The Yin and Yang of the Bustling Lake Tahoe Housing Market

There is a great deal of positive news about the RE market for current Lake Tahoe homeowners. For single-family residences, sales are way up, rising steadily since February of 2013. Unfortunately, for those seeking to purchase their first-ever home, things aren’t quite as cheery.

In February 2013, statistics showed the median value of a single-family home in South Lake Tahoe at $254,500. Figures released for June 2016 reflect it at $384,000, an increase of $129,500. Tahoe Sierra Board of Realtors lists the June 2016 median for a single-family home in Truckee at $547,500, as opposed to $492,000 in February 2013, up $55,500. Numbers can fluctuate around the lake from month to month due to sales volume and sold pricing. But overall the news is rosy and values continue to rise.

The bad news, however, is for first-time homebuyers. Many are locals who have lived in Tahoe for their entire lives. Others have moved here, secured a job, and are now ready to purchase a house. But elevated prices have placed the proverbial carrot beyond their reach in far too many cases.

Jennifer Fortune, Realtor with Chase International South Tahoe Realty said, “Many of my clients feel they’ve missed the boat. I often hear them say they will need to wait for another downturn. The market turned around at the end of 2012. Some wanted to buy then, but waited. Now they’re sorry.”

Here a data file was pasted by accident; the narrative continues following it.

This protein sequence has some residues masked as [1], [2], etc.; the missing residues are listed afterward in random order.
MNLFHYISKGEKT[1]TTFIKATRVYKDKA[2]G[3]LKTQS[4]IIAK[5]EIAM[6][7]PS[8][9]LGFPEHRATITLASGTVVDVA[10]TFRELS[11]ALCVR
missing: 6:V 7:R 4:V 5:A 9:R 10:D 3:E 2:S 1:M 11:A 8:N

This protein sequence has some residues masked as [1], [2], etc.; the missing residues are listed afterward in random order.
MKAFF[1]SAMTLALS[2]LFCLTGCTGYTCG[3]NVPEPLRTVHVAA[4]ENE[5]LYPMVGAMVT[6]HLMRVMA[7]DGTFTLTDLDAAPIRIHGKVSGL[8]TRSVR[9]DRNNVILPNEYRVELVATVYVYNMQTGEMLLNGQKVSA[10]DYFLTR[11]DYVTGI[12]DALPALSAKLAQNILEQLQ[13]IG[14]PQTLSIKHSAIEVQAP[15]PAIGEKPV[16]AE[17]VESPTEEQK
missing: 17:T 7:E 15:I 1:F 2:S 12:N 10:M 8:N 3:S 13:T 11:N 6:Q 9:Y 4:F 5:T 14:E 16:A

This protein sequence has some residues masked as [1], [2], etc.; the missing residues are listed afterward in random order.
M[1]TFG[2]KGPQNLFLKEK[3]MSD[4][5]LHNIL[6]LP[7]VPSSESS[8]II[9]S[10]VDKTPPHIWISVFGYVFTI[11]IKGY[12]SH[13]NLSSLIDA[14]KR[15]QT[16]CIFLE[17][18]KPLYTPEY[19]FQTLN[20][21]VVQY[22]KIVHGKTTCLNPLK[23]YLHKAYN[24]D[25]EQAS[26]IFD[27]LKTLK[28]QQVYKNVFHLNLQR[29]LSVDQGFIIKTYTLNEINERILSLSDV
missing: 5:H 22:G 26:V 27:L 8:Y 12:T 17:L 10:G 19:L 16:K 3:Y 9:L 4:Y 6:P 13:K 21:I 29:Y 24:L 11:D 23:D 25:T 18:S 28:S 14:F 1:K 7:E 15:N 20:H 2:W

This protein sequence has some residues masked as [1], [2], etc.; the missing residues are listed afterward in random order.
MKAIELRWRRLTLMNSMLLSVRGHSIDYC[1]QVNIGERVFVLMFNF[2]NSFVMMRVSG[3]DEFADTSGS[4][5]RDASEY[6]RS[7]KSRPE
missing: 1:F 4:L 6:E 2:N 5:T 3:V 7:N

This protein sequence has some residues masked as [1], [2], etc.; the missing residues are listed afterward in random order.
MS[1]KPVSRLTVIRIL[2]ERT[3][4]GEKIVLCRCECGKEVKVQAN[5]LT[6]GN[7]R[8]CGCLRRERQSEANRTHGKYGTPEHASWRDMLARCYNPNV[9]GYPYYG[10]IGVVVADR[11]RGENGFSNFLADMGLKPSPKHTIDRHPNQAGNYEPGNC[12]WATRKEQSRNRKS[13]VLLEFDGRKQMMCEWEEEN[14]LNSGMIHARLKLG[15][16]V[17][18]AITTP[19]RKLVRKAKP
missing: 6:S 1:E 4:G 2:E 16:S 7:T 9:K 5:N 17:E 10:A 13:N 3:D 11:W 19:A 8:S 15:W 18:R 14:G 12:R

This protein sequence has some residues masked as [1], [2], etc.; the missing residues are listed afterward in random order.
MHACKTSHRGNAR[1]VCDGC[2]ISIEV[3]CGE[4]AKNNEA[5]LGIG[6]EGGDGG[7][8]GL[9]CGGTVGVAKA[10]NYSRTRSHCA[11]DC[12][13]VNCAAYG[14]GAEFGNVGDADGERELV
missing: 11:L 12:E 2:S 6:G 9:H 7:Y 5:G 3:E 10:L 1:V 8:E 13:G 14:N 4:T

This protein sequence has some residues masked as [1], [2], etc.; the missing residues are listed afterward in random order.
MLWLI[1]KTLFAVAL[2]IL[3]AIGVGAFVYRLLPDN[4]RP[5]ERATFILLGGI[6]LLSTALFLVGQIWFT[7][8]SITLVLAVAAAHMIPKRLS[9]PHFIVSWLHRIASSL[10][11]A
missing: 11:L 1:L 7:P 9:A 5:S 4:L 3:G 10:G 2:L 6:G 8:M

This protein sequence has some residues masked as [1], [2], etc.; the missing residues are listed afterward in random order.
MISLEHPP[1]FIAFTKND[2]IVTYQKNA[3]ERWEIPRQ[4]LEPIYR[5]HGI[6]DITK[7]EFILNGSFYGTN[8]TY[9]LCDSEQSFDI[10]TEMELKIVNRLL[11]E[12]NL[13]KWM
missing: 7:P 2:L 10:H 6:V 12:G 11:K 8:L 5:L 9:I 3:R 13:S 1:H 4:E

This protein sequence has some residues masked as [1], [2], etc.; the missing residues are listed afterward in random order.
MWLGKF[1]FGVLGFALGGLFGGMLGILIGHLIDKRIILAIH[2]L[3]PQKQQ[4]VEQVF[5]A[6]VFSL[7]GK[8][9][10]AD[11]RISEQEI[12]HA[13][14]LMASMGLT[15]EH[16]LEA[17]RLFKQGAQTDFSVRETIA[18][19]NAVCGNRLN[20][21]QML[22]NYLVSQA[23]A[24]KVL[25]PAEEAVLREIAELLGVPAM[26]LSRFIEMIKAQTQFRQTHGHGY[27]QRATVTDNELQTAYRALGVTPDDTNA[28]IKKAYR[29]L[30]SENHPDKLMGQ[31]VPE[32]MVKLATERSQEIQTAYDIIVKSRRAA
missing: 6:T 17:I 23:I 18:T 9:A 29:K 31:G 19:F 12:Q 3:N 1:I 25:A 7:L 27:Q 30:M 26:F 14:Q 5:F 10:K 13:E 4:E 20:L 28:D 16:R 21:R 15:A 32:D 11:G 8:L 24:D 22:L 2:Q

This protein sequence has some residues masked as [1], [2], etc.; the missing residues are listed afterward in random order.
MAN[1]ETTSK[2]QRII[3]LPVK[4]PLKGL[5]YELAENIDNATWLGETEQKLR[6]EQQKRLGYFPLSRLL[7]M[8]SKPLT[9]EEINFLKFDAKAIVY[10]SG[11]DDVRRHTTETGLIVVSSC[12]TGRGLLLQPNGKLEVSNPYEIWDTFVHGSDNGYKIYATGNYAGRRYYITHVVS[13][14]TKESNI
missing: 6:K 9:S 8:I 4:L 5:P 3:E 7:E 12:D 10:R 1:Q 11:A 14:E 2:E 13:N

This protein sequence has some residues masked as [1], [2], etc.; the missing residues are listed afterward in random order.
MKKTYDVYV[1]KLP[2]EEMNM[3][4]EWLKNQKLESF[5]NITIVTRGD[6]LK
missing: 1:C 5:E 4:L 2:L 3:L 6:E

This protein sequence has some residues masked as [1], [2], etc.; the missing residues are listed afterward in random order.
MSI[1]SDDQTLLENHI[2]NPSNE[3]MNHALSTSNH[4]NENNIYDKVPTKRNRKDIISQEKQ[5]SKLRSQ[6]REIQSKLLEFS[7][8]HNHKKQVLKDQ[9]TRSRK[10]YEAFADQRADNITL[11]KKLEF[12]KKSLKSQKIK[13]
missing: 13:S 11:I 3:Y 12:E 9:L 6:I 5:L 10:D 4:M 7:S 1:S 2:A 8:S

Second-home ownership plays a role in the current circumstances. As of the 2010 census and reported by the Tahoe Metropolitan Planning Board, seasonal usage or second-home ownership is at 44 percent in the Lake Tahoe Basin. North Shore has the largest number at 52 percent, while 39 percent of South Lake Tahoe’s homes are second homes. These vacation home sales drive prices up as buyers from elsewhere, many the San Francisco Bay Area, overbid for the houses they want. This was never truer than in the mid-2000s when many Tahoe homeowners sold at inflated prices, creating a bubble.

“Ninety-five percent of my business is vacation and second home-buyers,” Fortune said. “In fact almost all of it is. Once in a while, you will find a Tahoe local who makes an effort to sell to another Tahoe local, but not often. Buyers come to Tahoe to purchase a vacation home and often pay cash. There are so few Tahoe buyers that can afford to do that.”

In the area of new builds, there is also a shortage of construction workers. Many left after the bubble burst to seek work and homes elsewhere. This contributes to higher costs for homeowners.

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